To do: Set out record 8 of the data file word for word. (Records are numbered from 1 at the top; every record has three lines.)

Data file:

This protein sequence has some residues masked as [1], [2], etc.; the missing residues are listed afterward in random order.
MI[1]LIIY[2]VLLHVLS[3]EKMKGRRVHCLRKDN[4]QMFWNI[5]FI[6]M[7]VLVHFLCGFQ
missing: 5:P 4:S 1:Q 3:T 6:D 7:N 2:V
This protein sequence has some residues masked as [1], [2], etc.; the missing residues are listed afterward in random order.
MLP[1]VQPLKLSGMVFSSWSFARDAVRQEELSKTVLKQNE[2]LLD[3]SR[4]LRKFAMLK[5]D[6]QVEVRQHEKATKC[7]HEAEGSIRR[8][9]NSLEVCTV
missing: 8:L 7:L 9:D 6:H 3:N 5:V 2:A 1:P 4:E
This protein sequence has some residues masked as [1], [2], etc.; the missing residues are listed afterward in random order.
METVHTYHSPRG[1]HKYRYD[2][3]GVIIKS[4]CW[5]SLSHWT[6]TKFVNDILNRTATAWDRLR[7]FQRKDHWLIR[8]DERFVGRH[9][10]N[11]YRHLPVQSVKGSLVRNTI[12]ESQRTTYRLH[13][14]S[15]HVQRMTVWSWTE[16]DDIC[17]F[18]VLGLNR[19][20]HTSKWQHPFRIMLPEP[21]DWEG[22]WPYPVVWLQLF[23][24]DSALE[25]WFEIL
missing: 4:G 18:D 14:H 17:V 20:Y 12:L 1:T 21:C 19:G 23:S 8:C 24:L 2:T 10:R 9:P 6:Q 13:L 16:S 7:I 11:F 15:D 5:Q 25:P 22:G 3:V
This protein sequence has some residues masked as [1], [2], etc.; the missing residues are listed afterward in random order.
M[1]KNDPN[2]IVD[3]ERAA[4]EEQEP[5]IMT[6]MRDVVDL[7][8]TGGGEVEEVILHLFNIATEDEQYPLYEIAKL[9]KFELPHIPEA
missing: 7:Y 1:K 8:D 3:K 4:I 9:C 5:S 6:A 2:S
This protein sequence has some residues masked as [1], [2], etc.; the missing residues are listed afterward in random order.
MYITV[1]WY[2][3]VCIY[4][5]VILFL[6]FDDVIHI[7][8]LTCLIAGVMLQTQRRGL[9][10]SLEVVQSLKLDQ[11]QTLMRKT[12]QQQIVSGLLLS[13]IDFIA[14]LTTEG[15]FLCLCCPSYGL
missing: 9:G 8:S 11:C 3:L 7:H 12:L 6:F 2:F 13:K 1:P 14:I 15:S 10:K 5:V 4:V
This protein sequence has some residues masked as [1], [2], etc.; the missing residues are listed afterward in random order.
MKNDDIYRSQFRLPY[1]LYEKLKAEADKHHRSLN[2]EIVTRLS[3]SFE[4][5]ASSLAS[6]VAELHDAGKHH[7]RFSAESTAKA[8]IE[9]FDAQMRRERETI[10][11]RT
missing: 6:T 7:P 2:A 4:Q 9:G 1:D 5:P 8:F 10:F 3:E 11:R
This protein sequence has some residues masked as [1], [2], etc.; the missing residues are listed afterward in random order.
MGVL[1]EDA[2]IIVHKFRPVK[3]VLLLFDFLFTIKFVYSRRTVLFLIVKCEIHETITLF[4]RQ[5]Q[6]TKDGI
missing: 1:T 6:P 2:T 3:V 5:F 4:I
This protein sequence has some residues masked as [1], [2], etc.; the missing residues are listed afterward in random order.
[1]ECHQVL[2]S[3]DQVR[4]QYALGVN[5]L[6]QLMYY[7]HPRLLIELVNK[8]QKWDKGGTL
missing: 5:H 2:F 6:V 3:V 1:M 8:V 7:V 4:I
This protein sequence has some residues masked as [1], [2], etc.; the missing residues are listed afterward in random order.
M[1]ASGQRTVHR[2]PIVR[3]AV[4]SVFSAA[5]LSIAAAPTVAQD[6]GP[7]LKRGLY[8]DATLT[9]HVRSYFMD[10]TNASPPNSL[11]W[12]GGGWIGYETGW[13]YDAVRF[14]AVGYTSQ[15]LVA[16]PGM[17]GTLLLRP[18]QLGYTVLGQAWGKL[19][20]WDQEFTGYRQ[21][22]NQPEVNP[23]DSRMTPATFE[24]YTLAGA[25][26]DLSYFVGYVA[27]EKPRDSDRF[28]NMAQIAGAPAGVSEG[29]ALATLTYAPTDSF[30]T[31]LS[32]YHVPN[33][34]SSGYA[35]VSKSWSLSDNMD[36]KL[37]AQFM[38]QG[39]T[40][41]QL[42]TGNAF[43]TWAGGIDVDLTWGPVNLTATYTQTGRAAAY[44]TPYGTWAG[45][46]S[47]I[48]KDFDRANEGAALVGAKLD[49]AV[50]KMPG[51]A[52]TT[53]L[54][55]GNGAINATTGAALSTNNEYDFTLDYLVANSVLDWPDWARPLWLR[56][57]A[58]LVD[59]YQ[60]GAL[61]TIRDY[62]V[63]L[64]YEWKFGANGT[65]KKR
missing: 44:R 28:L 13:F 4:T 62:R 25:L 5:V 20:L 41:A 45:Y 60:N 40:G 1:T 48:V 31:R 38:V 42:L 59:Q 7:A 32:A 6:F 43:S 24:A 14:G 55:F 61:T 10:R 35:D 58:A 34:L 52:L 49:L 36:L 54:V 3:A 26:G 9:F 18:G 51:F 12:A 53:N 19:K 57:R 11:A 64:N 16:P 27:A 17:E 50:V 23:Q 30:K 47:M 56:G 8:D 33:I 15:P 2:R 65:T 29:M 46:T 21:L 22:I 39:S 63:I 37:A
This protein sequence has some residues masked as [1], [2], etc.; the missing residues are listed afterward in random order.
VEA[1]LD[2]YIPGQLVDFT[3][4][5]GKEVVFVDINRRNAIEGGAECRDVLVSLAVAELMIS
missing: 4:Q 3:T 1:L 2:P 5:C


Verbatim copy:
This protein sequence has some residues masked as [1], [2], etc.; the missing residues are listed afterward in random order.
[1]ECHQVL[2]S[3]DQVR[4]QYALGVN[5]L[6]QLMYY[7]HPRLLIELVNK[8]QKWDKGGTL
missing: 5:H 2:F 6:V 3:V 1:M 8:V 7:V 4:I